Can you turn that up a little?
I catch myself saying that often, especially when I am watching tv or when I am listening to something on the radio. It is not because I cannot get enough of it: it is because my hearing has not always been that great. For as long as I can remember, I have experienced some degree of hearing difficulty and hearing loss (particularly in my right ear). This has caused me to miss out on important information (because my hearing is affected) and caused me a great deal of embarrassment (since I find myself asking people to repeat things they have just said).
Statistic about hearing disabilities
According to the National Institute on Deafness and Other Communication Disorders (NIDCD), approximately 15% of American adults (~37.5 million) over the age of 18 report some trouble hearing. Luckily, for me and millions of others, the world of closed captioning, subtitles and transcripts have made our hearing experience a little better. But aren’t these things the same? Well, not quite, but they all work to help people with hearing disabilities understand the world around them.
Closed Captioning (CC)
Closed captioning (CC) displays the audio portion of a television program as text on the screen, relaying important information for individuals who are deaf or hard-of-hearing. According to the Federal Communications Commission (FCC), Congress requires video programming distributors (such as cable operators, broadcasters, and other video programming companies) to close caption their TV programs. There are certain rules to be followed, according to the FCC:
- Captions must be identical to the spoken words in the dialogue and communicate background noises and other sounds as much as possible.
- Captions must be in synch with the spoken words and related sounds at a speed that is easy to be read by viewers.
- Captions must be available from the beginning to the end of the program as much as possible.
- Captions must not block important visual context on a screen, overlap or run off the screen.
As the technology has evolved, video platforms have become much more accurate in providing closed captioning to viewers. It is also equally as important that these closed captions are easy to read for viewers. Making them accessible to all also means that they follow accessibility guidelines in ensuring that they have good contrast, are of decent size and set against a background that does not allow them to be hard to see if the background changes.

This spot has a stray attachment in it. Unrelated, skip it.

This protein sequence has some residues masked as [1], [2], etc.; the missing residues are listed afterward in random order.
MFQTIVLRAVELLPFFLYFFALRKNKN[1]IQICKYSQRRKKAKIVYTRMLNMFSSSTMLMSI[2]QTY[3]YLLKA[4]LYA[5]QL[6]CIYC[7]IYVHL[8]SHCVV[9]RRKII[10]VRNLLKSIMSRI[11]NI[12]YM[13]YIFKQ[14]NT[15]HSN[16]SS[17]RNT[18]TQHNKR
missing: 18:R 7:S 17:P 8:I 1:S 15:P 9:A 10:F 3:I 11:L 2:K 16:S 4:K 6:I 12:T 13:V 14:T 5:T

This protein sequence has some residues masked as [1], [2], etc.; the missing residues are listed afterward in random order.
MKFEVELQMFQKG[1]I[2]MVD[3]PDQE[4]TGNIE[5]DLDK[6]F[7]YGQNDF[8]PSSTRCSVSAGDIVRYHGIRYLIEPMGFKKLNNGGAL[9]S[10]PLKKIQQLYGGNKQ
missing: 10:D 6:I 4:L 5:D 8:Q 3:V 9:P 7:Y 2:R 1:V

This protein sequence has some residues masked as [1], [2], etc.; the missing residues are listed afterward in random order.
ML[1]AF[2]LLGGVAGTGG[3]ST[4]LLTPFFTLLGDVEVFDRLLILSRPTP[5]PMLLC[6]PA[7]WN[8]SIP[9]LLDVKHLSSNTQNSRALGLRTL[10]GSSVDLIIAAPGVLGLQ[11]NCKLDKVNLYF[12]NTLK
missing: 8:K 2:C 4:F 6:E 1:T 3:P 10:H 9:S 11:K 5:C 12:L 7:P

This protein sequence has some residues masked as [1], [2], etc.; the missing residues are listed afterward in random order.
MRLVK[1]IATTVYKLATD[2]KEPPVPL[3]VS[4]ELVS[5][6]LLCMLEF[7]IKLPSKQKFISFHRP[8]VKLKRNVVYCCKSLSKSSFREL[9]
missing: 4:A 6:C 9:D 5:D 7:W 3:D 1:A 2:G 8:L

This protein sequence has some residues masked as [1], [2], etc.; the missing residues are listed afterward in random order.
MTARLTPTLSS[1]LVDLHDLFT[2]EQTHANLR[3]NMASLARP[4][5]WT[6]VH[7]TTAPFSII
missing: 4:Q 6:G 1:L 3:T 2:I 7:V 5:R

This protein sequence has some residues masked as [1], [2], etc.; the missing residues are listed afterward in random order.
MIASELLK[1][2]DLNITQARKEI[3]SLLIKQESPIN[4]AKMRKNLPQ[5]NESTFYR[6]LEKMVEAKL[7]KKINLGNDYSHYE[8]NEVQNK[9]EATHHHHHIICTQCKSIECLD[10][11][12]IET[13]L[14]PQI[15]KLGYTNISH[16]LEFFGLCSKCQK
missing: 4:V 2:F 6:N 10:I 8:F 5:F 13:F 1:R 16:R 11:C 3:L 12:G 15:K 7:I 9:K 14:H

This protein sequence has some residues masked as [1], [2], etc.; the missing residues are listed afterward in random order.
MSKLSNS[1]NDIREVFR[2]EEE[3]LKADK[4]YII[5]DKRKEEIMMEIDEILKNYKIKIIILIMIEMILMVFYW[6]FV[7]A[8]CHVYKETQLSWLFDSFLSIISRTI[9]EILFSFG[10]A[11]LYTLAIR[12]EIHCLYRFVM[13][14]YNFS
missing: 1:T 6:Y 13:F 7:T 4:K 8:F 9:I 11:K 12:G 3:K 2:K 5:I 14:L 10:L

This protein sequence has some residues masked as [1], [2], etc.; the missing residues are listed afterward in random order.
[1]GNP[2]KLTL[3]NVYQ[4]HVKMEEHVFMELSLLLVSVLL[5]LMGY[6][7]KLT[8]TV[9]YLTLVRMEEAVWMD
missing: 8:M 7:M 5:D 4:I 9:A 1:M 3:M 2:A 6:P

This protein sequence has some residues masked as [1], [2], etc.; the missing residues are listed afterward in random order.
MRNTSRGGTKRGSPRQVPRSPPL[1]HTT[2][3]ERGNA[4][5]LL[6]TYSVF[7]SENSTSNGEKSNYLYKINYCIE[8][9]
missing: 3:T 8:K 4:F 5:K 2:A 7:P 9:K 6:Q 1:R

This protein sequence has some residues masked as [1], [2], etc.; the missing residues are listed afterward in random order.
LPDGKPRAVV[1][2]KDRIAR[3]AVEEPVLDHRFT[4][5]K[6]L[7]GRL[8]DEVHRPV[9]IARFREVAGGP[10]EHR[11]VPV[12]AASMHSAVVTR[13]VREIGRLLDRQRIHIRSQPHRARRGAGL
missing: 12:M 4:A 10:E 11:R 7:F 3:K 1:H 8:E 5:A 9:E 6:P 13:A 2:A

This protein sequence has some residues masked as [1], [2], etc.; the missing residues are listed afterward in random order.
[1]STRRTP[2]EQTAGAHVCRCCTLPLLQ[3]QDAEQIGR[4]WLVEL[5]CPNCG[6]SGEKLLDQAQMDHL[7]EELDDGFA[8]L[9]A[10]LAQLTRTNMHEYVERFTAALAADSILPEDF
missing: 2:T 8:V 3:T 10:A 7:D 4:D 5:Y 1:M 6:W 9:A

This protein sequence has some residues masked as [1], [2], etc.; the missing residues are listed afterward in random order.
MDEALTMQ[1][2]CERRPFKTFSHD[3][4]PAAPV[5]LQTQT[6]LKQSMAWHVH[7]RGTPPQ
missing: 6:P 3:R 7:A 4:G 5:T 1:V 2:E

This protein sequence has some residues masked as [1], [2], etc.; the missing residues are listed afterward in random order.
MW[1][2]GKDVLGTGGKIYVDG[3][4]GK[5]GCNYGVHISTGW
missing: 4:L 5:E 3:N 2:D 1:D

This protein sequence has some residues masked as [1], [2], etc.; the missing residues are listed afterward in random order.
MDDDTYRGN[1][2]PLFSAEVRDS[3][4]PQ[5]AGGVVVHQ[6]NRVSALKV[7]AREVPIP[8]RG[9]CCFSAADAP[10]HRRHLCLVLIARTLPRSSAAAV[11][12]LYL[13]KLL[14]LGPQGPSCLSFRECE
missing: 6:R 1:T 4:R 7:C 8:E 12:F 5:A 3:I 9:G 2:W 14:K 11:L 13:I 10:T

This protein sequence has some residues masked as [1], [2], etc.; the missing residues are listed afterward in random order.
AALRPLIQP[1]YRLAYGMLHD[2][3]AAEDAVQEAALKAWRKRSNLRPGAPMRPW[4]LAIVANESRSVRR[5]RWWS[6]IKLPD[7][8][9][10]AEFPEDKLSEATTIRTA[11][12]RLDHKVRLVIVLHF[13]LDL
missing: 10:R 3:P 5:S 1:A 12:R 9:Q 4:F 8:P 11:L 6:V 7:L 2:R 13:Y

While most of the time closed captions work as intended, in my experience, I have found that they can be especially difficult to follow during live sporting events. The text on screen often comes in late, in segments and is misaligned. It can also be hard to understand if there is a long pause or delay in relaying the information on the screen.
Although closed captions are like subtitles, the difference here is that subtitles are simply a translated version of the video’s transcription. Subtitles typically appear at the bottom of the screen and are helpful for viewers who do not understand the language but may still be able to hear sounds and can understand which person is speaking. They are especially helpful at 30,000 feet when the loud sounds of an engine jet interfere with headphones!
There are also subtitles available for deaf or hard-of-hearing viewers and can also include speaker identification and sound effects. Not only do subtitles help individuals with hearing difficulties, they reach a larger audience that includes nonnative English speakers and individuals with other disabilities, such as autism, ADHD, or dyslexia. Subtitles can increase the overall viewing experience for all.
Transcripts are simply a text version of the speech and non-speech audio information that is needed to understand the content. Depending on the quality of either subtitles or closed captioning, I often rely on transcripts to find any important information that I might have missed while reading and listening to something. To get as much of the viewing experience as possible, I tend to read quickly and finish way before the spoken word has finished. This allows me time to look at what is happening on the screen and to process the information.
Give it a try!
Even if you do not have hearing difficulties or hearing loss, give closed captions, or subtitles a try next time you watch something! You may be missing some important information or find that it helps increasing the context of the material on screen.